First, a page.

Working from home during Covid

Working from home- a blessing or a curse?

The COVID-19 pandemic has had a significant impact on all of our lives. For some people, having the time to spend with the family has been a real positive, whilst for others, the feelings of isolation have been unbearable.

When it comes to working from home, the same conflicting sentiments can come into play. Being at home with small children is lovely but not so much when your boss is demanding you meet a deadline; whereas isolation can be a blessing and provide the peace and quiet much needed to concentrate on demanding tasks. Irrespective of our situations, it is up to us to find a way through this unprecedented time and how well we do that will depend on our thinking and the meaning we give situations.  

A phrase I learned as a student, and one that I frequently use in therapy, states: ‘It’s not the situation that makes us angry, depressed or anxious, it’s the meaning we give that situation’. If you can remind yourself that your children love you and want to be with you even when they get jam all over your computer, then their behaviour may seem a little less disastrous. If you can accept that currently, everyone feels isolated and if you muster the courage to phone a colleague, then you may find an ally and supporter at work and not feel so alone.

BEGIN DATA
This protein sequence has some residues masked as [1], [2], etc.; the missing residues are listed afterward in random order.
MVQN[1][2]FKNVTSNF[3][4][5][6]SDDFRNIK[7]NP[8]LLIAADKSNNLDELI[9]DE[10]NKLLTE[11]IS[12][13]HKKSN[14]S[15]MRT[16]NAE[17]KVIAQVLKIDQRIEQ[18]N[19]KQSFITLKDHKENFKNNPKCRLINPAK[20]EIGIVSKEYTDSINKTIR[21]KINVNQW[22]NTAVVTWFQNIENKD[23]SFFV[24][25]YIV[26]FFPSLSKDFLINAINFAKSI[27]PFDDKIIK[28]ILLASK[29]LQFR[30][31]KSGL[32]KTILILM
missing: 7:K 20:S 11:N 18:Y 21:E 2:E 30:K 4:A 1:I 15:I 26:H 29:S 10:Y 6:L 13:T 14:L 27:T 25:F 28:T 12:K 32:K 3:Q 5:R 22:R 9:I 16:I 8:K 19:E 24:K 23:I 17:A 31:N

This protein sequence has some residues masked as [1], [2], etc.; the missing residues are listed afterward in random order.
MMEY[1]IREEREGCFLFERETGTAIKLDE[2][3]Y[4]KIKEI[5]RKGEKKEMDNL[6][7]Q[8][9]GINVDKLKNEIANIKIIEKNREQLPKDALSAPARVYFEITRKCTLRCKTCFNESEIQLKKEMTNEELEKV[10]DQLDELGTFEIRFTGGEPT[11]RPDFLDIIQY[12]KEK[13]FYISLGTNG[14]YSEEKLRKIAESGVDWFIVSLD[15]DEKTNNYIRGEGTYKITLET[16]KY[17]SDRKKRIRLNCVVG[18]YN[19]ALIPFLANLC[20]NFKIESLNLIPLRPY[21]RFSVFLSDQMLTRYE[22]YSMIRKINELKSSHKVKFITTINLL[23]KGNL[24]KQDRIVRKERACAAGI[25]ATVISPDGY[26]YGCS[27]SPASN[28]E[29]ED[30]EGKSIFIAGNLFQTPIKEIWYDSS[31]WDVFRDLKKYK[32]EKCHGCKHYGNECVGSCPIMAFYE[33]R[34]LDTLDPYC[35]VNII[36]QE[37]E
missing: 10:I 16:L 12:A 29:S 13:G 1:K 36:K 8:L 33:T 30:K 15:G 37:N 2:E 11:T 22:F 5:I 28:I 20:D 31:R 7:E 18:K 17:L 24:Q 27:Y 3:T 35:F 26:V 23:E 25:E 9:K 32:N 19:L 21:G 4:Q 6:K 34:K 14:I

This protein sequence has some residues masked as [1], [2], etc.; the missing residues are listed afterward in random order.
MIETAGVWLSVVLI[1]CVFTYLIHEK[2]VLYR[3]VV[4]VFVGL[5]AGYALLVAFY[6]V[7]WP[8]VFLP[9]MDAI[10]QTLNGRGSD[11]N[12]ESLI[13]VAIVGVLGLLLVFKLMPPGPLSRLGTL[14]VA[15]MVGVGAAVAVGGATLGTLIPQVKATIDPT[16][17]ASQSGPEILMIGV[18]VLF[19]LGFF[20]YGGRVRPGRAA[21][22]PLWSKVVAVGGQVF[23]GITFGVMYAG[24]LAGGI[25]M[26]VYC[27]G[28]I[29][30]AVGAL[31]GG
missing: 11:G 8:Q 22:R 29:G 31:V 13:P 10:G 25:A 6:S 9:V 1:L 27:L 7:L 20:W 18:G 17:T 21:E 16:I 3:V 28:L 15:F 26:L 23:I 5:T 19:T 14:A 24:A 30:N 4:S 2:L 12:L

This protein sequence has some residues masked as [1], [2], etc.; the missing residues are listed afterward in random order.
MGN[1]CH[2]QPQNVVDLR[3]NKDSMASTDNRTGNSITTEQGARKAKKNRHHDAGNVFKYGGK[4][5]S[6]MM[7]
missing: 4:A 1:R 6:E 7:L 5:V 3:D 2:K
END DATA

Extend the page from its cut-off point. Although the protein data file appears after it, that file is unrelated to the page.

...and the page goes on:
We know that at the moment, many events and factors are out with our control. Still, if we can see the possibilities of your situation rather than focus on the negative uncontrollable variables, then you will feel more able to cope with working from home.

Below are a few suggestions that may help you devise your own, ‘work from home’ survival plan!

Don’t have unrealistic expectations. 

You are only human, and believe it or not, so are your children! Thinking that your children can leave you alone for hours to do your work is not realistic. Plan frequent breaks to check in on how they are doing. This may mean working a slightly longer day, but a longer harmonious day may feel quicker than a short catastrophic day.

Plan your working hours and stick to them. 

Don’t be tempted to go back on that computer late at night. Use a notebook instead to make a reminder of what you want to do tomorrow not tonight.

Don’t try to be superwoman/man! 

Big deal if the house is a mess during your working week- no one is calling anyway! Let the little things go. No one ever died of eating pizza twice a week!

Create the right work-life balance. 

Plan rewarding activities for you and your children to do when you are not working. Try to create a work station that you can close down when work is finished.


If you live alone, try to connect with someone each day. We often think that other people are much busier than us and we are afraid to intrude on their lives. In reality, everyone appreciates being contacted. Give that friend or colleague a ring when work finishes – what’s the worst that can happen?